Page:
After extensive gameplay of Air Twister on an iPhone 13 Pro Max and a 15 Pro Max, it became apparent that the graphics and gameplay were absolutely top-notch. I had already conquered the entire Adventure Map, unlocked all the Fluffy stages and Challenges, and amassed a collection of all available outfits, both from the base game and the limited-time events. However, when I delved into Air Twister’s Hand-held mode on the Switch, I noticed a slight dip in graphical quality. This was somewhat surprising, as I had held the belief that the Switch’s hardware outperformed an Apple iPhone. Nevertheless, this may be a common misconception rooted in playing games on a primarily mobile device compared to a dedicated gaming console. Additionally, the Switch’s screen size is substantially larger than that of an iPhone, potentially amplifying any graphical imperfections. What seems to be occurring on the Switch is Dynamic Resolution Scaling, where elements like Princess Arch, enemies, and the environment seem to transition between different texture resolutions based on the game’s intensity or the player’s distance. This occasionally results in a somewhat muddled appearance. While we lack the tools to confirm this from a technical perspective, it is a visual impression.
Air Twister on Nintendo Switch Hand-held
In the screenshot above, it’s evident that Princess Arch’s clothing texture appears rather low-res during gameplay but increases during cutscenes. Enemies may also exhibit rough, jagged edges. However, as expected, this situation changes when playing Air Twister in docked mode, where the visuals return to the expected level of quality, more in line with my experience on the iPhone. In terms of overall frames per second (FPS), the game maintains a smooth performance both in Hand-held and docked modes. It appears that the graphical alterations between the two modes are necessary to sustain a consistent frame rate when playing in Hand-held mode.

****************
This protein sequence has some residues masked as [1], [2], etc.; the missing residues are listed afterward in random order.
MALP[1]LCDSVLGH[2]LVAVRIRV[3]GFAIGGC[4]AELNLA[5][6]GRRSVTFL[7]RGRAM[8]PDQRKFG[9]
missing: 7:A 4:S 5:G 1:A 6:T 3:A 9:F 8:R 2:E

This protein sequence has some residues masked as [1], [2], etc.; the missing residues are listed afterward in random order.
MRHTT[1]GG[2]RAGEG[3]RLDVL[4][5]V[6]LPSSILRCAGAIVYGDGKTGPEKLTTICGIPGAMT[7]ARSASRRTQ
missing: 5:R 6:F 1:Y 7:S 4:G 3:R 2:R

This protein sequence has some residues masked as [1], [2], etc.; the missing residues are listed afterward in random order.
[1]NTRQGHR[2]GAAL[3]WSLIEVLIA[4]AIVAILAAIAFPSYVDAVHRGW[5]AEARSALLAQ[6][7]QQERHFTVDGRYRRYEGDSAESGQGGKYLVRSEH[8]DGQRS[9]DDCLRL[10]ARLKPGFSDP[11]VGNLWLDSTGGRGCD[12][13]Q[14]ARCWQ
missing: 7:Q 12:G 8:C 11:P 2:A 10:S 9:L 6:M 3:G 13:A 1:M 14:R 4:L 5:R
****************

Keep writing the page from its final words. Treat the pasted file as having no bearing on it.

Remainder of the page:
Returning to Hand-held mode, the real brilliance of Air Twister lies in its gameplay. While the game is entirely playable with a controller, the Switch offers a unique experience. Players can control Princess Arch using the left thumbstick while still utilizing the touch screen for targeting and firing, creating a seamless experience. Dodging enemy bullets and attacks while unleashing a barrage of missiles with a swift swipe of a finger across a group of foes feels incredibly fluid. With a controller, Princess Arch must physically move over an enemy to target them, whereas the combination of strokes and taps streamlines the process here.
Touch screen perfection!
For the controls alone, Air Twister truly finds its home on the Nintendo Switch and is my preferred way to experience the game. While the graphical compromise is regrettable, it seems to be a necessary trade-off to sustain the fluid gameplay required for full enjoyment of this fast-paced arcade shooter!
Replayability and Final Thoughts
As with any Arcade (or inspired) title the main concern comes around the replay value. Some gamers are very much locked into a $/£ per hour mindset where longer games = better value. Therefore, arcade type titles like Air Twister are not going to resonate with them but for a certain portion of the gaming community this will be like a trip down memory lane. The feeling of beating your last score, the euphoria of getting one level further, that satisfaction as you nail that boss that has taken you hours to defeat – this is what Air Twister is. A feeling that cannot be replicated in the gaming status quo of today. A memory that will last a lifetime. The anticipation of those watching as you finally defeat that final boss. Sure Air Twister has added mini-games, adventure maps and more to keep you coming back but the main selling point of any arcade title is the gameplay loop that encourages ‘just one more go’. Air Twister excels here and is the single best reason to play this game, be it a quick go before heading out or a ‘quick session’ that turns into 3 hours.
8/10: Air Twister delivers a perfect arcade experience with additional features. While there are minor issues with menu presentation and configuration, they do not detract from the overall experience. This fantastic game takes us back to Yu Suzuki’s roots with a lovingly crafted tribute to the past. Will this lead to Shenmue 4? Who knows, but regardless of that – play this game and enjoy Yu Suzuki making games again!
PC SYSTEM REQUIREMENTS
Requires a 64-bit processor and operating system
OS: Windows 7, 8.1, 10 x64
Processor: AMD FX-4350 / Intel® Core™ i3-3210
Memory: 4 GB RAM
Graphics: AMD Radeon™ R7 260X (2GB VRAM) / NVIDIA® GeForce® GTX 750(2GB VRAM)
Storage: 3 GB available space
Requires a 64-bit processor and operating system
OS: Windows 7, 8.1, 10 x64
Processor: AMD Ryzen 5 3400G / Intel® Core™ i5-8400
Memory: 8 GB RAM
Graphics: AMD Radeon™ RX 590 (8GB VRAM) / NVIDIA® GeForce® GTX 1060(6GB VRAM) Storage: 3 GB available space